A 1916 Walking Liberty Half Dollar is NGC graded MS-68 and will attract attention. A 1921 Walker, PCGS graded MS-65, was formerly in the Sounder collection. The ‘Sounder’ PCGS Registry sets of Walking Liberty Half Dollars were “retired” in August 2006. Each collector who is interested in coins in an auction should hire an expert to examine lots on his (or her) behalf.
V. Eliasberg 1795 Dollar
A 1795 Flowing Hair silver dollar in this auction was previously in the greatest coin collection of all time, that of Louis Eliasberg. It is being offered as lot #4001 in this sale. This coin is currently NGC graded MS-63. Its history is not detailed in the catalogue.
When Heritage auctioned this exact same coin in Dec. 2005, a history of the coin was stated, (I add terms in brackets.) “Ex: The George Earle Collection (Henry Chapman [auction firm], June 1912), lot 2682; John H. Clapp Estate to Louis Eliasberg, Sr. [via Stack’s] in 1942; The Eliasberg Collection (Bowers and Merena [New Hampshire], April 1997), lot 2170; The [Phillip] Flannagan Collection (Bowers and Merena, November 2001), lot 4208.” The Heritage cataloguer, however, omitted the fact that this 1795 silver dollar had been auctioned by ANR in New York on June 30, 2005.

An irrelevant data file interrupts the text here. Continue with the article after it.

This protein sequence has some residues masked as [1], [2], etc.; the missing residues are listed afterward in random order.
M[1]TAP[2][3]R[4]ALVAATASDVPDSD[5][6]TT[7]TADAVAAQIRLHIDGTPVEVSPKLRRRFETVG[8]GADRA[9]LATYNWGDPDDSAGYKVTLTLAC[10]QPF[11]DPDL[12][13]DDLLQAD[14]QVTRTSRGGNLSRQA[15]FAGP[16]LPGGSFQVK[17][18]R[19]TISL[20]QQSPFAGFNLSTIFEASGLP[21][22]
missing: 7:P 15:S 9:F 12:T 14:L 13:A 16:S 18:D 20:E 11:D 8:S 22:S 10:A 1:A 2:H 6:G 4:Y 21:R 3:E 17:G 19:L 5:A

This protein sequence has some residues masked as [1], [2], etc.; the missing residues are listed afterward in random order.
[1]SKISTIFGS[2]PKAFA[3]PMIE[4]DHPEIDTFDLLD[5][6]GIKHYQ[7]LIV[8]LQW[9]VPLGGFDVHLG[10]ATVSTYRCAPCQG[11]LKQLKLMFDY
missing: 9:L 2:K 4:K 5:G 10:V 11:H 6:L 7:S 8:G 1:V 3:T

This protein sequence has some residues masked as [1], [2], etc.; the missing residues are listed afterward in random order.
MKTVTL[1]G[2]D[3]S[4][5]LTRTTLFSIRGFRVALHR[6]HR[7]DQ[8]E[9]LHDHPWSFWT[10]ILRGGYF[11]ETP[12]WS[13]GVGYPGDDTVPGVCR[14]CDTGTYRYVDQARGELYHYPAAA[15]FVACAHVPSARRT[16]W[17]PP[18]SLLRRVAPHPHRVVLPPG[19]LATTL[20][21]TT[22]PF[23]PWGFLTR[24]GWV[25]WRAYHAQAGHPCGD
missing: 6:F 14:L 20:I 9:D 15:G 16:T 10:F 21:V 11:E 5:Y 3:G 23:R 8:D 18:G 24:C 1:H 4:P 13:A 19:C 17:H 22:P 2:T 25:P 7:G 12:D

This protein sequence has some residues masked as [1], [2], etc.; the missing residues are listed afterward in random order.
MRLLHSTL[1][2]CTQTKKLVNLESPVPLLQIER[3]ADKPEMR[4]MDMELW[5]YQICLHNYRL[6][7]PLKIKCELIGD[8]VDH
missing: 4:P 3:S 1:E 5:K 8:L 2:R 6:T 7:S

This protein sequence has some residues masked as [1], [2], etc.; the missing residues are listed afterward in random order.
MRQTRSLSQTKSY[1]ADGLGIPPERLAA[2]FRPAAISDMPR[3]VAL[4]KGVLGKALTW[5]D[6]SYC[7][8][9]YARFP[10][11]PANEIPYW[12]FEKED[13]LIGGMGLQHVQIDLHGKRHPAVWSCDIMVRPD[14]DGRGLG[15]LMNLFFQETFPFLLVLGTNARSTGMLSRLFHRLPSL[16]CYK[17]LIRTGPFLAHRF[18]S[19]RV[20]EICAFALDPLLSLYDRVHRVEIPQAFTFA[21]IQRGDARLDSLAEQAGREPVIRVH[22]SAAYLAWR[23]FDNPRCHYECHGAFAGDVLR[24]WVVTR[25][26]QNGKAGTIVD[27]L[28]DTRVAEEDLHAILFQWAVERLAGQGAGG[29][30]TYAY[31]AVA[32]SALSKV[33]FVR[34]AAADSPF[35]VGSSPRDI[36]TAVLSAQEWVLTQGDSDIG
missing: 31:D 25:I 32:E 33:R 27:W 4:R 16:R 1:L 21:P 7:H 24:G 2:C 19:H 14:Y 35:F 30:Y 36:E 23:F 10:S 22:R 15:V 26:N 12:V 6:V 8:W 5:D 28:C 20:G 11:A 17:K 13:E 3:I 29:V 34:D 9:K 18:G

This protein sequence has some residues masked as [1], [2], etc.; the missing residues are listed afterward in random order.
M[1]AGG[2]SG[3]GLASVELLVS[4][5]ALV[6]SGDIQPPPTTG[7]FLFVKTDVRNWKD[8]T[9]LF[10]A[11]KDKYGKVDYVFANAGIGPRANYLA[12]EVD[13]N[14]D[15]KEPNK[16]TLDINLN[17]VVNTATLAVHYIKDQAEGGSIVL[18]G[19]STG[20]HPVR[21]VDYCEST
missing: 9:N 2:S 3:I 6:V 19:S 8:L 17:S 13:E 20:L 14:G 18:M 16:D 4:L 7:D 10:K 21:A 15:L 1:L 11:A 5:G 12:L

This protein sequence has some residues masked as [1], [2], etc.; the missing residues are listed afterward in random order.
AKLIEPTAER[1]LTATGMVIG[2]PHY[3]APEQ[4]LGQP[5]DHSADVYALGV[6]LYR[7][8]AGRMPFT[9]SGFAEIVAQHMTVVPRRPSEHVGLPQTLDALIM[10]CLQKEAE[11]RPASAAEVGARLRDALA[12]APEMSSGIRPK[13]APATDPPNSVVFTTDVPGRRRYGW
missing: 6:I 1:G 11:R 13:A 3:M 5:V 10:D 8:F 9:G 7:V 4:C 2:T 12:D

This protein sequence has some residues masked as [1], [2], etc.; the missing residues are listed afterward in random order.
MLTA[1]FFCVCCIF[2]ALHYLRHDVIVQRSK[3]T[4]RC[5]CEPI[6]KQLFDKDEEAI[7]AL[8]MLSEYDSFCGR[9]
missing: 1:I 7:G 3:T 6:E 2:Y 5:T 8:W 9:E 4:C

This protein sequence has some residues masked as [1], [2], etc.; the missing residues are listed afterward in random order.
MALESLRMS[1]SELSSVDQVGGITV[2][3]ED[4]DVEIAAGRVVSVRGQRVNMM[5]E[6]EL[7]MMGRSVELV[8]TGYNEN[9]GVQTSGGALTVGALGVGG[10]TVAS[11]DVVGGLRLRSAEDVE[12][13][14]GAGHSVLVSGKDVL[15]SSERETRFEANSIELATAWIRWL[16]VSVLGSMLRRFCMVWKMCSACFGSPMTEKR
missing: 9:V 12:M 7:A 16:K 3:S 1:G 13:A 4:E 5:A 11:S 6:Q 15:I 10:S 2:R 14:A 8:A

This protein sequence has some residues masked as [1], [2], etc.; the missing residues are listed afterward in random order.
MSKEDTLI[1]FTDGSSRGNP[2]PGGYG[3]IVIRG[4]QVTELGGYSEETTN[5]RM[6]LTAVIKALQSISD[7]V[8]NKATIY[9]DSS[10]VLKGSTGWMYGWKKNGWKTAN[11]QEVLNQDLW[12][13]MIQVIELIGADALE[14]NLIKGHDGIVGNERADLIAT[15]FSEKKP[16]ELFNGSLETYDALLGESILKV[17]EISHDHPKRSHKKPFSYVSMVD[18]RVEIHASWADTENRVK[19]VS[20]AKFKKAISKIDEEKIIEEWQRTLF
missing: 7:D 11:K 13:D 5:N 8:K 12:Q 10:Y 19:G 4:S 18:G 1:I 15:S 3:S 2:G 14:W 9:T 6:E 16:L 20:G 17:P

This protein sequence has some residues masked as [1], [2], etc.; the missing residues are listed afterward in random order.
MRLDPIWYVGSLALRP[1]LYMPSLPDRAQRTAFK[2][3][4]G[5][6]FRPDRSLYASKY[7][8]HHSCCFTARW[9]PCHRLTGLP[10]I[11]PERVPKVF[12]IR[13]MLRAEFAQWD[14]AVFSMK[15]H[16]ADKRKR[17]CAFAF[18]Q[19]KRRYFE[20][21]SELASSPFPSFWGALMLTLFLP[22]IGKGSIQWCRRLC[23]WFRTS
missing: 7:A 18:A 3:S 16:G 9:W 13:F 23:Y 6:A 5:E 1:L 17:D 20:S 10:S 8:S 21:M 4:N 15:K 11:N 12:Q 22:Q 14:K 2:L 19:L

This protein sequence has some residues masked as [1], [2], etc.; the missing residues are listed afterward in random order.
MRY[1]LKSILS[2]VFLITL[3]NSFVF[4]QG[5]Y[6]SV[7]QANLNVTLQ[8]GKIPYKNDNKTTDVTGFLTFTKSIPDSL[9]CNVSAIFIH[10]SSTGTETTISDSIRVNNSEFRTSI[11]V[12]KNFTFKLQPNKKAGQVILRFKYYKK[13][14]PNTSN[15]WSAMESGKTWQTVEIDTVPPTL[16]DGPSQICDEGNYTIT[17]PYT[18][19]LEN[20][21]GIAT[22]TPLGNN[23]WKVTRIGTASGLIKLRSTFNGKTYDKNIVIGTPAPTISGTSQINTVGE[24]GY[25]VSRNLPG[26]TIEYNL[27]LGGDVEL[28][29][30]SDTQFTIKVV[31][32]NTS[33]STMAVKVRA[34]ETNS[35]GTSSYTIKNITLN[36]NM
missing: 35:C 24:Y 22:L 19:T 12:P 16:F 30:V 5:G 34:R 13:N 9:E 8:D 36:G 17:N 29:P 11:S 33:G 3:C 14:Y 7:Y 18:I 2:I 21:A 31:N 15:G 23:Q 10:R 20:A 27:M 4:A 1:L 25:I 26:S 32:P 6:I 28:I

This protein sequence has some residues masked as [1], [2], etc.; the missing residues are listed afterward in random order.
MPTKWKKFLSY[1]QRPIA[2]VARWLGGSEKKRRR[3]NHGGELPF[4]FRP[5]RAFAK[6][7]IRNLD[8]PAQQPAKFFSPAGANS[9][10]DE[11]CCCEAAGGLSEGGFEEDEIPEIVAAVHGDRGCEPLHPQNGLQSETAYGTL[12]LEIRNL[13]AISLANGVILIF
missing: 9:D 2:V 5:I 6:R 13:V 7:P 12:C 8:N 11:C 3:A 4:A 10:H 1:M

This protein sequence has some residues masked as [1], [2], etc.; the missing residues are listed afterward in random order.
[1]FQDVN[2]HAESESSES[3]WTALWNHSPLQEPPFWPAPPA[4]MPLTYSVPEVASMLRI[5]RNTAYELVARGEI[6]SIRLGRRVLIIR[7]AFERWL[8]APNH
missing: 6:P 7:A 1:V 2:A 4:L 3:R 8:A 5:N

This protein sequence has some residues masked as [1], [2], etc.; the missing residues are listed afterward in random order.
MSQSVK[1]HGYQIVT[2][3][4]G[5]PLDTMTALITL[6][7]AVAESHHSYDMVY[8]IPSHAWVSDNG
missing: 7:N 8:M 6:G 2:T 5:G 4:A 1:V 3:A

ANR auctioned the famous Cardinal Collection of bust dollars. This set was assembled by Martin Logies, who is the founder and curator of the Cardinal Educational Foundation. The Cardinal Foundation currently owns the finest known 1794 dollar and previously owned two other 1794 silver dollars. Please see my column on the recent sale of the Connecticut-Hesselgesser 1794 dollar and my column of Aug. 11th.
This Earle-Eliasberg-Flannagan-Cardinal 1795 dollar was previously PCGS graded MS-62 and is now NGC graded MS-63. It realized $71,875 in June 2005 and $77,625 in Dec. 2005. Now that it is graded “MS-63,” it may realize much more. It is an attractive coin.
VI. Proof Liberty Seated Dollars
There is a noteworthy run of Proof Liberty Seated Dollars in this auction. I saw a few of them.
The star of the group is an 1845. It is PCGS certified ‘Proof-65’ and is in a ‘Secure Holder.’ When Heritage auctioned this same coin in 2009, it was NGC certified Proof-65. A Heritage cataloguer then offered an extensive pedigree, which is consistent with my notes, “Heritage (6/1987), lot 4372; Superior (1/1989), lot 4696; David Akers (Auction ’89, 7/1989), lot 1153; Kenneth C. Long Estate (Bowers and Merena, 5/1995), lot 1215; The La Jolla Collection (Superior, 1/2004), lot 2564; Jack Lee Collection; Heritage (1/2006), lot 11605.” In April 2009, it was as part of the “Joseph Thomas” collection.